the  wild  and  is not socialized, is the offspring of an owned or feral
  cat, dog or ferret and is not socialized, or is a  formerly  owned  cat,
  dog or ferret that has been abandoned and is no longer socialized.

§  2141.  Compulsory  vaccination.  1. Every dog, cat and domesticated
  ferret shall be actively immunized against  rabies  in  accordance  with
  regulations   promulgated  by  the  commissioner.  Every  dog,  cat  and
  domesticated ferret shall have all initial vaccinations administered  no
  later  than  four  months  after  birth. Every dog, cat and domesticated
  ferret shall have a second vaccination within one  year  of  the  first.
  Terms of subsequent vaccine administration and duration of immunity must
  be  in  compliance with USDA licenses of vaccines used. The veterinarian
  immunizing or supervising any person authorized by law to immunize  such
  animal  shall  provide  the  owner  with  a  certificate of immunization
  consistent with the requirements of section  one  hundred  nine  of  the
  agriculture  and markets law. The veterinarian immunizing or supervising
  any person authorized by law to immunize such animal shall  provide  any
  public  health official with the certificate of immunization in any case
  involving a dog, cat or domesticated ferret which has been or  may  have
  been  exposed  to rabies or in any case of possible exposure of a person
  or another animal to rabies.
    2. Subdivision one of this section shall not apply to any feral animal
  or any dog, cat or domesticated ferret:
    (a) that is transported through the state and  remains  in  the  state
  fifteen days or fewer;
    (b) confined to the premises of an incorporated society devoted to the
  care of lost, stray or homeless animals;
    (c)  for  which  vaccination against rabies would adversely affect the
  animal's health, as determined by a licensed veterinarian; or
    (d) confined for the purposes of research to the premises of a college
  or other educational or research institution.
    3. (a) Every  veterinarian  providing  treatment  to  a  dog,  cat  or
  domesticated   ferret   shall   verify,  in  accordance  with  standards
  established by the commissioner, if such animal  is  actively  immunized
  against  rabies  or  is exempt under subdivision two of this section. If
  active immunization or exemption cannot be  verified,  the  veterinarian
  shall immunize the animal at the owner's request.
    (b)  If the animal is exempt from the provisions of subdivision one of
  this section, pursuant to paragraph  (c)  of  subdivision  two  of  this
  section,  the  veterinarian  shall  provide the owner of the dog, cat or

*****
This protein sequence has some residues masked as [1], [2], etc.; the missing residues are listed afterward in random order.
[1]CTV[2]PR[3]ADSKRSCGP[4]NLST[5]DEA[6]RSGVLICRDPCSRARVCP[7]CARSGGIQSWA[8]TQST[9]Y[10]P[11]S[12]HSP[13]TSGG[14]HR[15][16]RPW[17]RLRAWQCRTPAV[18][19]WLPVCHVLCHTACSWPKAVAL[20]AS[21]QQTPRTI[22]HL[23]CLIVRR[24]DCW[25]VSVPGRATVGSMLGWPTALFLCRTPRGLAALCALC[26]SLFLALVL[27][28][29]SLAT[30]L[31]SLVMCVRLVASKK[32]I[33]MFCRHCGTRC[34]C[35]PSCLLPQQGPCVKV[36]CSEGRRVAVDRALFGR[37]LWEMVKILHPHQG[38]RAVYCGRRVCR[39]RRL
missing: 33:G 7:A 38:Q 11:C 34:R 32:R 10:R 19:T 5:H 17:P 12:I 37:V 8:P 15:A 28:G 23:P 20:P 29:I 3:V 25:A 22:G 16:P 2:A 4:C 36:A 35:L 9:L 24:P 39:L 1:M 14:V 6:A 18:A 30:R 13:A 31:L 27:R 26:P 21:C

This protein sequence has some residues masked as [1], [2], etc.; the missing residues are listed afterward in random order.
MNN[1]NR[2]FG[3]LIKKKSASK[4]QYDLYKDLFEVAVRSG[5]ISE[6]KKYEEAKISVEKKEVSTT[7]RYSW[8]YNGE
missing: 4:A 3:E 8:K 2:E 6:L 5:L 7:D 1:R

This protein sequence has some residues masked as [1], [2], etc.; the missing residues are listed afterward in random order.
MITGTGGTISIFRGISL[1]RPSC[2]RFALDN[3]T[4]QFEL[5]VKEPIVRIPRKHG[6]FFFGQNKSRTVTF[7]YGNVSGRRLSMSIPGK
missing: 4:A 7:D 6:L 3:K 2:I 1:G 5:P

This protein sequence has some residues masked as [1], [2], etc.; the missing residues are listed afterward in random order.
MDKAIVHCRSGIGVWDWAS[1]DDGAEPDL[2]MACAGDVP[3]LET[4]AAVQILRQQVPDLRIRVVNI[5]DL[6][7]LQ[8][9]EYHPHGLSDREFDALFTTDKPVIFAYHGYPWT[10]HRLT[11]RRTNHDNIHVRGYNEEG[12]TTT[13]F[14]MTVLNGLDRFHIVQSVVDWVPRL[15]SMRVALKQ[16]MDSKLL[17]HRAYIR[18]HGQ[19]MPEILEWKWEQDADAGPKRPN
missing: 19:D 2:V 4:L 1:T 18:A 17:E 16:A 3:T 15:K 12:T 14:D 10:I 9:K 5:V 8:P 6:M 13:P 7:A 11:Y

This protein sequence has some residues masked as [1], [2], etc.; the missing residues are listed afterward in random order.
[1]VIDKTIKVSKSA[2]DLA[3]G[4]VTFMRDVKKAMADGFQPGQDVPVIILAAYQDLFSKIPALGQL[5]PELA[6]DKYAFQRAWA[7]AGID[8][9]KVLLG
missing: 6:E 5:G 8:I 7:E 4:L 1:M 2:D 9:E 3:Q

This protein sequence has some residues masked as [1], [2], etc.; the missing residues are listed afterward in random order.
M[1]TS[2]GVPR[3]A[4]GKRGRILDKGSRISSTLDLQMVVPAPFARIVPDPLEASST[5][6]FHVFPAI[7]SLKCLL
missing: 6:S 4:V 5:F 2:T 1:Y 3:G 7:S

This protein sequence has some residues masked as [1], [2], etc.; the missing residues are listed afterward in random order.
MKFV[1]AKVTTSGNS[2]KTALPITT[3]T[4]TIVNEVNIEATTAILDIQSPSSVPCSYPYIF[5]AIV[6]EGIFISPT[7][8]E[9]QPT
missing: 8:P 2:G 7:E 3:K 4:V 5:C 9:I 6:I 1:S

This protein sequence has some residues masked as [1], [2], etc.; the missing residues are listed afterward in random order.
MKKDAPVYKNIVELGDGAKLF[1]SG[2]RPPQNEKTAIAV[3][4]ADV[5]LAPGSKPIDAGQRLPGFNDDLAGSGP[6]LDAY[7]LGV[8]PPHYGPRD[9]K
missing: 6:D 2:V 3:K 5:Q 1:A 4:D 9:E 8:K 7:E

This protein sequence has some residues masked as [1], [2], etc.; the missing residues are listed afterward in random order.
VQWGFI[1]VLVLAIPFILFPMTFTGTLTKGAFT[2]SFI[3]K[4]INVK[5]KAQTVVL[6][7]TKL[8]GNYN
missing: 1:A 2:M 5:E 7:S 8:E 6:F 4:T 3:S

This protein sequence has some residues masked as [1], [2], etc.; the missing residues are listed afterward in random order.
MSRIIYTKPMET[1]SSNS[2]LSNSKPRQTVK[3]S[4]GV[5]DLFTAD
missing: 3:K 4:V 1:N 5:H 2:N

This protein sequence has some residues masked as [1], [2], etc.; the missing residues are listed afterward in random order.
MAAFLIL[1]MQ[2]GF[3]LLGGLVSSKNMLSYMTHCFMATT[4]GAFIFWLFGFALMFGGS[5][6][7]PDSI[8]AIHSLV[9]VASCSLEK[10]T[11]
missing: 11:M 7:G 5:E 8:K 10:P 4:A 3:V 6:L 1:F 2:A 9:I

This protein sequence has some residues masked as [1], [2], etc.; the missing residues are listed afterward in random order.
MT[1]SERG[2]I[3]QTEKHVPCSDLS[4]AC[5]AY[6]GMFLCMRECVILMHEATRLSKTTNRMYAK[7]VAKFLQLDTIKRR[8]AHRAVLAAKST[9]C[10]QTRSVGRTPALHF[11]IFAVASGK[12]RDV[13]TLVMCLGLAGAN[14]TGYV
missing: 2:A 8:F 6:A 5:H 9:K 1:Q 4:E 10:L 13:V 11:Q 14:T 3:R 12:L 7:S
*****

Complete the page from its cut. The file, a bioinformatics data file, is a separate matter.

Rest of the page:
domesticated ferret with a certified statement verifying that the animal
  is exempt from immunization because  the  immunization  would  adversely
  affect  the  health of the animal, and verifying the nature and duration
  of such exemption. The certified statement shall be in a form prescribed
  by the commissioner and shall be consistent  with  the  requirements  of
  section  one  hundred  nine  of the agriculture and markets law. Medical
  exemptions are to be renewed on an annual basis.
    4. The owning of a dog, cat or domesticated ferret by  any  person  in
  violation  of  subdivision  one  of  this  section  shall  constitute  a
  violation, and shall be subject to a fine  not  to  exceed  two  hundred
  dollars for each offense.

§  2142.  Rabies;  emergency  provisions.  Whenever  the  commissioner
  confirms an outbreak of the disease rabies in terrestrial animals in any
  county or the vicinity thereof, the commissioner shall declare a  rabies
  alert  for  that  area  and  so  certify  to  the county or local health
  authorities or any local health district contained therein. It shall  be
  the  duty of the health officials to immediately and annually thereafter
  publish a notice of the  existence  of  the  disease,  together  with  a
  summary  of  the  provisions  of  this  title,  in a newspaper generally
  circulated within the county  or  local  health  district,  or  to  post
  notices in several conspicuous places, or both. Such certification shall
  remain  in  force  until such time as the commissioner confirms that the
  outbreak is over.

§   2143.   Rabies;   seizure  and  disposal;  reports.  Whenever  the
  commissioner certifies a county to  have  a  rabies  alert  pursuant  to
  section  twenty-one  hundred forty-two of this title, any duly appointed
  dog control officer,  animal  control  officer,  peace  officer,  police
  officer,  or health officer for that area may seize and confine any dog,
  cat or domesticated ferret found at large and may destroy a dog, cat  or
  domesticated ferret found at large that is exhibiting symptoms of rabies
  and  cannot  be  seized  without  placing  any person at serious risk of
  physical injury. Any duly appointed  person  who  seizes,  confines,  or
  destroys  a  dog,  cat  or  domesticated ferret pursuant to this section
  shall immediately report in writing the facts relating  thereto  to  the
  county or local health authority.

§ 2144. Rabies; county responsibility. Each county health authority is
  required  to  develop  a  rabies  control  protocol  that identifies and
  coordinates  all  activities  within  the   county   to   accomplish   a
  comprehensive  rabies  response.  The county health authority shall have
  responsibility for the implementation of  the  protocol,  including  the
  coordination  of  the response to rabies issues by other local agencies.
  This protocol must be approved by the department and revised and updated
  as directed by the department.